McCune has written widely on issues relating to masculinity, particularly black masculinity, as well as queer studies, sexuality theory, critical race theory, performance studies and popular culture. His book, “Sexual Discretion: Black Masculinity and the Politics of Passing” (University of Chicago Press, 2014), examines the lives of African-American men who have sex with men while maintaining a heterosexual lifestyle in public. He earned his doctorate in performance studies from Northwestern University in 2007.
Jeffrey McCune, associate professor of performing arts and of women, gender and sexuality studies, both in Arts & Sciences at Washington University in St. Louis, won the Michael Lynch Service Award from the Gay, Lesbian, Queer Caucus of the Modern Language Association.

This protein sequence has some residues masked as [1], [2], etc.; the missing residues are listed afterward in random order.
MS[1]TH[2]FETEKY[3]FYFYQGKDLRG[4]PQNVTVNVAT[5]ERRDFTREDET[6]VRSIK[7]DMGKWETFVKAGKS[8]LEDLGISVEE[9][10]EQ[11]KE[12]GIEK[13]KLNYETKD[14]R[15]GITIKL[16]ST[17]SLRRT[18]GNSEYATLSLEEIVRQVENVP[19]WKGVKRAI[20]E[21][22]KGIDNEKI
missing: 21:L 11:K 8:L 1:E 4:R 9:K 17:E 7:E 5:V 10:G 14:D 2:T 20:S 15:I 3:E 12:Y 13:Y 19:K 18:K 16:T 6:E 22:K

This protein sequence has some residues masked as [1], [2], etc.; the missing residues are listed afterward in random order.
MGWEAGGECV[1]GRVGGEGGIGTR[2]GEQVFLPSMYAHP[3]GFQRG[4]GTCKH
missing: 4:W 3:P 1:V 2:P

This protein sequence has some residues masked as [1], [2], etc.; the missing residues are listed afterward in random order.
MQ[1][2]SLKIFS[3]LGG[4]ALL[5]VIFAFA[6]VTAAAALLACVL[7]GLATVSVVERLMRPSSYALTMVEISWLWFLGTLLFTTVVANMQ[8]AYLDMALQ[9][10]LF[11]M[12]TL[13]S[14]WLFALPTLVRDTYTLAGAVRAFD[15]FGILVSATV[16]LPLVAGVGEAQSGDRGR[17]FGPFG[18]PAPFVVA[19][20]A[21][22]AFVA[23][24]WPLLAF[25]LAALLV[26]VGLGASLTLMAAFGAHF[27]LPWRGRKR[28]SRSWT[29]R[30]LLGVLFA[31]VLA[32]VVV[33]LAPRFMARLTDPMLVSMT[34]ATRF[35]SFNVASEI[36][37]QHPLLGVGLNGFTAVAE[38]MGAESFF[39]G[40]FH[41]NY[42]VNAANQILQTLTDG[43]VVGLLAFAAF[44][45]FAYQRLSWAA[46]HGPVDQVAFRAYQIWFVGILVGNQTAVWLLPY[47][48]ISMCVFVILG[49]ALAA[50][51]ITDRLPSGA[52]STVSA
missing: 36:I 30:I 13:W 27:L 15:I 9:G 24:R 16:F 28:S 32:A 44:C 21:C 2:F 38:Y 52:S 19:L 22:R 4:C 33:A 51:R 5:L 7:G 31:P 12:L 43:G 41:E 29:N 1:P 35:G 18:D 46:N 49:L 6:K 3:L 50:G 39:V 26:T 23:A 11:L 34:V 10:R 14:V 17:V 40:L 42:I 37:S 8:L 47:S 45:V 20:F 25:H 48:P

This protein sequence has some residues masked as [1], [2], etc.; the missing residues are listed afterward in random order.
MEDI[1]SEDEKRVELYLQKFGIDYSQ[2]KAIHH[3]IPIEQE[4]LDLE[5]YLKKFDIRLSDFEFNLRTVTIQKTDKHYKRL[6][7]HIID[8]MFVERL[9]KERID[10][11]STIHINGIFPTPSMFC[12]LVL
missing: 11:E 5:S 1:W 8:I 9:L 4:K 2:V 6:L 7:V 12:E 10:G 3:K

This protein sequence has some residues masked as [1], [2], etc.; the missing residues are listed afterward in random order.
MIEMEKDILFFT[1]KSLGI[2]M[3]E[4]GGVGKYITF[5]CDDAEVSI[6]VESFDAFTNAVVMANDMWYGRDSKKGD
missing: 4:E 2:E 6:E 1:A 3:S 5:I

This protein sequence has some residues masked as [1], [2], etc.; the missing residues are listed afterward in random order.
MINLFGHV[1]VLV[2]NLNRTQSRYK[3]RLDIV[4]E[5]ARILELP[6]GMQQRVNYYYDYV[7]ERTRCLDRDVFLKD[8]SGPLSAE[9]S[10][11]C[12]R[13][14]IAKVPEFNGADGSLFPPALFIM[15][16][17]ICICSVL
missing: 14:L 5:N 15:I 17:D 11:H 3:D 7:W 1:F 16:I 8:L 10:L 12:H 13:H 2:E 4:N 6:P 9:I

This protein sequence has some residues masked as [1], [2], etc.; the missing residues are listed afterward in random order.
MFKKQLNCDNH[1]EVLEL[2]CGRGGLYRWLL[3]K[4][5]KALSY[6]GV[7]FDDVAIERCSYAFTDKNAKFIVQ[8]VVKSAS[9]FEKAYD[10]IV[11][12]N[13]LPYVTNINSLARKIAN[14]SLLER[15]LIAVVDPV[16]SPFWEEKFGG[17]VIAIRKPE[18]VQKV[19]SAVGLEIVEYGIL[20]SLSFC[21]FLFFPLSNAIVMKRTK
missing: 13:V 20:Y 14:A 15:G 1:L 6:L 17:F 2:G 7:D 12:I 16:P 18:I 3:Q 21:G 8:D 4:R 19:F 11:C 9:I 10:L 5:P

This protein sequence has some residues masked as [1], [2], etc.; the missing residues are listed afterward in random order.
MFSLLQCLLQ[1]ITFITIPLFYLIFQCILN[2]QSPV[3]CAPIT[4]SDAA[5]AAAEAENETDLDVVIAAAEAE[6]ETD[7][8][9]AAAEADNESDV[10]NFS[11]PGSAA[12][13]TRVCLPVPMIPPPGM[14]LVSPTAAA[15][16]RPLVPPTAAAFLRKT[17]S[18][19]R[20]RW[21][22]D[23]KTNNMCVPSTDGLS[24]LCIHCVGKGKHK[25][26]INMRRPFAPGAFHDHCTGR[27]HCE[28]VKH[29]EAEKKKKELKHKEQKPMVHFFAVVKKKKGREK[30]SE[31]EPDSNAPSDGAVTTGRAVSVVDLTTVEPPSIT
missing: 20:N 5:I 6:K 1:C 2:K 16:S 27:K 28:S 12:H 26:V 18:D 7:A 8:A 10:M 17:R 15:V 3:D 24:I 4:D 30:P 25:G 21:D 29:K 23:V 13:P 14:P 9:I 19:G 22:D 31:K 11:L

The city is filled with stories and tells stories of its own. Last fall, the Center for the Humanities and the Sam Fox School — with support from the Andrew W. Mellon Foundation — launched The Divided City, an urban humanities initiative exploring historical and contemporary segregation across the globe and in St. Louis. Funded projects include an oral history of the Ferguson movement, launched this summer by Jeffrey McCune, PhD, Clarissa Rile Hayward, PhD, and Meredith Evans, PhD.
On Sept. 11 — just one week into the 2014 NFL season — running back Adrian Peterson was indicted on charges of beating his four-year-old son with a tree branch. In the uproar that followed, Peterson was suspended from professional football and pilloried by pundits left and right. Washington University in St. Louis Associate Professor Jeffrey Q. McCune Jr., PhD, who writes about masculinity, performance studies and popular culture, shares his thoughts.